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SCHIESS: A hike through uncontrolled flights

Living the Wild Life

Living the Wild Life is brought to you by The Healing Sanctuary.

“Wanted: Flight controller needed for Deer Parks. Must be able to speak ‘duckish,’ ‘goosish’ and ‘swanish.’ Must be prepared to dodge little bombs.”

Flight lanes are crowded with thousands of Trumpeter swans, ducks and blackbirds with 300 Canada Geese all trying to land at the same time. The runway is a field of unharvested wheat at Deer Parks Wildlife Management Unit (WMU) west of Menan Buttes near the confluence of the South Fork and Henrys Fork of the Snake River.

“We have about 2,400 swans and about 20,000 to 30,000 ducks on the management area,” WMU manager Paul Faulkner said. “Then about three weeks ago thousands of blackbirds showed up, with the sandhill cranes just starting to come.”

Adding to the flight chaos, were attacks by four bald and two golden eagles while a prairie falcon harassed the blackbirds and even a flock of song sparrows. Every time the waterfowl would move to a new field, a bird of prey would fly over or make a fake attack, causing the nervous feeders to move again.

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Bill Schiess,

The scene was part of a two-mile hike through the WMU last Wednesday as I hiked the farm roads and the trails cut through the stubble, unharvested wheat and corn fields. Solid trails from white-tailed deer from the river bottoms and the sagebrush made hiking through the newly drifted snow easy.

“There are no restrictions on Deer Parks for hikers, mountain bikes, skis, snowshoes and horses, but motor vehicles are not allowed,” Faulkner said. “You must park in our designated areas.”

As I hiked past the headquarters of the management area I noticed a pair of Red-tailed hawks working on gathering nesting material for the upcoming season. The falcon flew past me and harvested a vole, a much easier target than the flighty birds.

The migration of Trumpeters are just beginning as the migrating birds are joining the wintering residents before moving north. This migration will be the first of several as it will soon be followed by more ducks, then Tundra swans next followed by songbirds. No matter what the migration, visitors to Deer Parks will be entertained by action much like the air battles in World War II over England and Germany.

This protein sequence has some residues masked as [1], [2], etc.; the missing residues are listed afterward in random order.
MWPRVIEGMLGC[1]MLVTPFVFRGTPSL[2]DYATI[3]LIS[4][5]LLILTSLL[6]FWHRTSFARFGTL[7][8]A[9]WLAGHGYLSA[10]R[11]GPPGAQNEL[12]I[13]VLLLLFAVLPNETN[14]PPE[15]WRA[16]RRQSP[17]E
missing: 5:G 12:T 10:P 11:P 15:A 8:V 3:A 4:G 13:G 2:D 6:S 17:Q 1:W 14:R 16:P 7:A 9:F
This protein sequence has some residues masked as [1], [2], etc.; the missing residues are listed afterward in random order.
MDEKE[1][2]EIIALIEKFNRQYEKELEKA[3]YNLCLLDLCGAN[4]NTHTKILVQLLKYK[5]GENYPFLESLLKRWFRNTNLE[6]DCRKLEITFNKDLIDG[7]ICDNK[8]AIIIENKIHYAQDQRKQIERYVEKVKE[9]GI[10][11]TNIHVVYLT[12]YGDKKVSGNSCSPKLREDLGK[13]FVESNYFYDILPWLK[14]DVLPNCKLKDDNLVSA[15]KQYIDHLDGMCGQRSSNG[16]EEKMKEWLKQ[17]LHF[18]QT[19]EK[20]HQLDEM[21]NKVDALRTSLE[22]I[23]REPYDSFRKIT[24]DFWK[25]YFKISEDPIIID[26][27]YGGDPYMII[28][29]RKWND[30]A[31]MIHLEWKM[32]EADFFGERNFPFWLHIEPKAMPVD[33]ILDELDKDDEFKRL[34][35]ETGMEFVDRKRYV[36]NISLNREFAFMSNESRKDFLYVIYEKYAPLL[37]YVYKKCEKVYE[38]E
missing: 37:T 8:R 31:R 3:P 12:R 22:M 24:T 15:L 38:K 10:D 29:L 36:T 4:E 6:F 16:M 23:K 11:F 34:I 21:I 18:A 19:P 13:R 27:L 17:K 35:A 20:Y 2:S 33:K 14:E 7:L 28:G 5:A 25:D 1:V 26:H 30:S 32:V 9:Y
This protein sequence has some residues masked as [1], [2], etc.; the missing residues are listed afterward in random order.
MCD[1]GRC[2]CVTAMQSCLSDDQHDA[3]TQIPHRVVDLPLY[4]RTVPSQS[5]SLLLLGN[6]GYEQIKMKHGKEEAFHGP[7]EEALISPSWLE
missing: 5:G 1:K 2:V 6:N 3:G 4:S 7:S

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Bill Schiess,

As I watched the show I could imagine huge bombers in formation with the smaller fighters slicing and dicing their way across the late afternoon sky. Flocks of crows and ravens joined in the aerial display while looking for a morsel of food.

Deer Parks WMU was created when willing sellers sold land along the Henrys Fork through funds generated by the mitigation of the land flooded by the creation of the Palisades Dam. The land is owned by the Bureau of Land Management and is managed by the BLM in conjunction with the Idaho Department of Fish and Game and the Shoshone-Bannock Tribes.

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Bill Schiess,

Located approximately 25 miles north of Idaho Falls and in Jefferson County, access to Deer Parks is from both Idaho Highways 33 and Idaho Highway 48 by taking the county roads leading to the Menan Buttes. Schools and other groups are encouraged to visit the park.

While hunting and fishing are allowed, camping is not and travel is restricted inside the park. Access by boat is allowed on the river from the Menan Boat Ramp near the park.

Vehicle restrictions “are to protect area vegetation, minimize wildlife disturbance, and improve hunting experiences and success,” says the park brochure.

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Bill Schiess,

Hiking on established trails and canal banks can be an enjoyable experience during the spring and early summer as migrants visit the park. During this time most waterfowl, songbirds and wading birds common to the western United States can be observed in the park.

Want some cheap entertainment and an easy hike; make the short trip to the west of the Menan Buttes and enjoy the aerial displays, but watch out for the poop bombs dropping from the sky.

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